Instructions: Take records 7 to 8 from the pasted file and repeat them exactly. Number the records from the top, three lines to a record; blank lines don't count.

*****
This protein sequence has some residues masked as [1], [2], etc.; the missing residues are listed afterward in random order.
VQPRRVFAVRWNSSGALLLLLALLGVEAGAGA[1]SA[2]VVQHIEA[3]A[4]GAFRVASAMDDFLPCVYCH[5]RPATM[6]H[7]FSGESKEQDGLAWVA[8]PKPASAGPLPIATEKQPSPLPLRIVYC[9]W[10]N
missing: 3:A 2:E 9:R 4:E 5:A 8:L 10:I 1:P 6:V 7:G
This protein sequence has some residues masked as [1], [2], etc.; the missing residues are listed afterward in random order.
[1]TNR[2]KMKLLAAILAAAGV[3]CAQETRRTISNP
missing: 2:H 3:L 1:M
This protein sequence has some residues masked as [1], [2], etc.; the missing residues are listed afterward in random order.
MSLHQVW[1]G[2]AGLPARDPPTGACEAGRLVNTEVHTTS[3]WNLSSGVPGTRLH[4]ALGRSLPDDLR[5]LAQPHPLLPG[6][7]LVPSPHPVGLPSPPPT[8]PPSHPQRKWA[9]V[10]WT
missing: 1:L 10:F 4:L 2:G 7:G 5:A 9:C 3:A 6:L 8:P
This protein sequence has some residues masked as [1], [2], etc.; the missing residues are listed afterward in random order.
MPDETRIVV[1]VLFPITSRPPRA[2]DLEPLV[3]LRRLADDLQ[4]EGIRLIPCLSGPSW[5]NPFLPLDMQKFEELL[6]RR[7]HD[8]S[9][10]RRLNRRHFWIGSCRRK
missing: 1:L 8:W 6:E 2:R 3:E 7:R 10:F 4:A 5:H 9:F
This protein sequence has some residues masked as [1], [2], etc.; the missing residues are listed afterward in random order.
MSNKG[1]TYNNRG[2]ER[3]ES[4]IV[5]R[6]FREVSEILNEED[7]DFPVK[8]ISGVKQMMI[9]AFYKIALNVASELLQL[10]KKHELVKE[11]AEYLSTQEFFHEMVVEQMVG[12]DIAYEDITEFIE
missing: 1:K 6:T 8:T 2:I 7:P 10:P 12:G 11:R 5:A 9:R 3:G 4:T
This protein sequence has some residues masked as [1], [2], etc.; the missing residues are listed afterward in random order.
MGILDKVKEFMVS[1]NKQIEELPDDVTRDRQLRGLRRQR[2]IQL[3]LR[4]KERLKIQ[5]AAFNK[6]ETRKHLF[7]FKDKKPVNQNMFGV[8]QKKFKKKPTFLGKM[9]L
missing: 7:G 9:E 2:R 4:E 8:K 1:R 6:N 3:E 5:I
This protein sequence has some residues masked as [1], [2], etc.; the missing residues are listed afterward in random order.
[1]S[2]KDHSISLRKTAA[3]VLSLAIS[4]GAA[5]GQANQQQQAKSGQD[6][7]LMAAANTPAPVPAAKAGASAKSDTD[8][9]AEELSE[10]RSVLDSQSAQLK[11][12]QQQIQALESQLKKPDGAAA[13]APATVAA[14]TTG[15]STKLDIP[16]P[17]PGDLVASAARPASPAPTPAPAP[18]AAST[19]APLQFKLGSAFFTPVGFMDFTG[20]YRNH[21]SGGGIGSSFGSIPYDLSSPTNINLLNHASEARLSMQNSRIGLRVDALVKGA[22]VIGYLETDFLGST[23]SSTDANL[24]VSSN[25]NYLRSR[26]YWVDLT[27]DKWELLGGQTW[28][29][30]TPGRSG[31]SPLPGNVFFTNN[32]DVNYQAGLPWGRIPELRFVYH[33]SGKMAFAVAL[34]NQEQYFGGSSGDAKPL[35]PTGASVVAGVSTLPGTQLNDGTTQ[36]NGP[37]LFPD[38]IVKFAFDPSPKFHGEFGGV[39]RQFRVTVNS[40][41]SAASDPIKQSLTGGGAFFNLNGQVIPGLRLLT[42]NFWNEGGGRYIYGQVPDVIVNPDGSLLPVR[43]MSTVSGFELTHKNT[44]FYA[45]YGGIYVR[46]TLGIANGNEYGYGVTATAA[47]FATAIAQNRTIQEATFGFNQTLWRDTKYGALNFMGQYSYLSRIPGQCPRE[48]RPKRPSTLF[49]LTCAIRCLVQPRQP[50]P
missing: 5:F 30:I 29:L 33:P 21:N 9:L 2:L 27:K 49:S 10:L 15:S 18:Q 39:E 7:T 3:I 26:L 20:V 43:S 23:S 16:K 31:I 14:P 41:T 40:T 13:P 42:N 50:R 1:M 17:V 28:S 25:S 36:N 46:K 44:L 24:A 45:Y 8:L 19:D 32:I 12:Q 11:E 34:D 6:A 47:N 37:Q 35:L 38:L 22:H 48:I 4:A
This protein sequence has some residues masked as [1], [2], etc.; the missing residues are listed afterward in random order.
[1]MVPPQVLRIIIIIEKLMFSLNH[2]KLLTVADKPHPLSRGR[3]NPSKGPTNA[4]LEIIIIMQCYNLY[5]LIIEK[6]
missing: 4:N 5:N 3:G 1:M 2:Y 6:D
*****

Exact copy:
This protein sequence has some residues masked as [1], [2], etc.; the missing residues are listed afterward in random order.
[1]S[2]KDHSISLRKTAA[3]VLSLAIS[4]GAA[5]GQANQQQQAKSGQD[6][7]LMAAANTPAPVPAAKAGASAKSDTD[8][9]AEELSE[10]RSVLDSQSAQLK[11][12]QQQIQALESQLKKPDGAAA[13]APATVAA[14]TTG[15]STKLDIP[16]P[17]PGDLVASAARPASPAPTPAPAP[18]AAST[19]APLQFKLGSAFFTPVGFMDFTG[20]YRNH[21]SGGGIGSSFGSIPYDLSSPTNINLLNHASEARLSMQNSRIGLRVDALVKGA[22]VIGYLETDFLGST[23]SSTDANL[24]VSSN[25]NYLRSR[26]YWVDLT[27]DKWELLGGQTW[28][29][30]TPGRSG[31]SPLPGNVFFTNN[32]DVNYQAGLPWGRIPELRFVYH[33]SGKMAFAVAL[34]NQEQYFGGSSGDAKPL[35]PTGASVVAGVSTLPGTQLNDGTTQ[36]NGP[37]LFPD[38]IVKFAFDPSPKFHGEFGGV[39]RQFRVTVNS[40][41]SAASDPIKQSLTGGGAFFNLNGQVIPGLRLLT[42]NFWNEGGGRYIYGQVPDVIVNPDGSLLPVR[43]MSTVSGFELTHKNT[44]FYA[45]YGGIYVR[46]TLGIANGNEYGYGVTATAA[47]FATAIAQNRTIQEATFGFNQTLWRDTKYGALNFMGQYSYLSRIPGQCPRE[48]RPKRPSTLF[49]LTCAIRCLVQPRQP[50]P
missing: 5:F 30:I 29:L 33:P 21:N 9:L 2:L 27:K 49:S 10:L 15:S 18:Q 39:E 7:T 3:I 26:L 20:V 43:S 23:S 16:K 31:I 14:P 41:T 40:T 13:P 42:N 50:R 1:M 17:V 28:S 25:S 36:N 46:K 44:L 24:A 45:Y 8:L 19:D 32:I 12:Q 11:E 34:D 6:A 47:N 37:Q 35:L 38:L 22:H 48:I 4:A
This protein sequence has some residues masked as [1], [2], etc.; the missing residues are listed afterward in random order.
[1]MVPPQVLRIIIIIEKLMFSLNH[2]KLLTVADKPHPLSRGR[3]NPSKGPTNA[4]LEIIIIMQCYNLY[5]LIIEK[6]
missing: 4:N 5:N 3:G 1:M 2:Y 6:D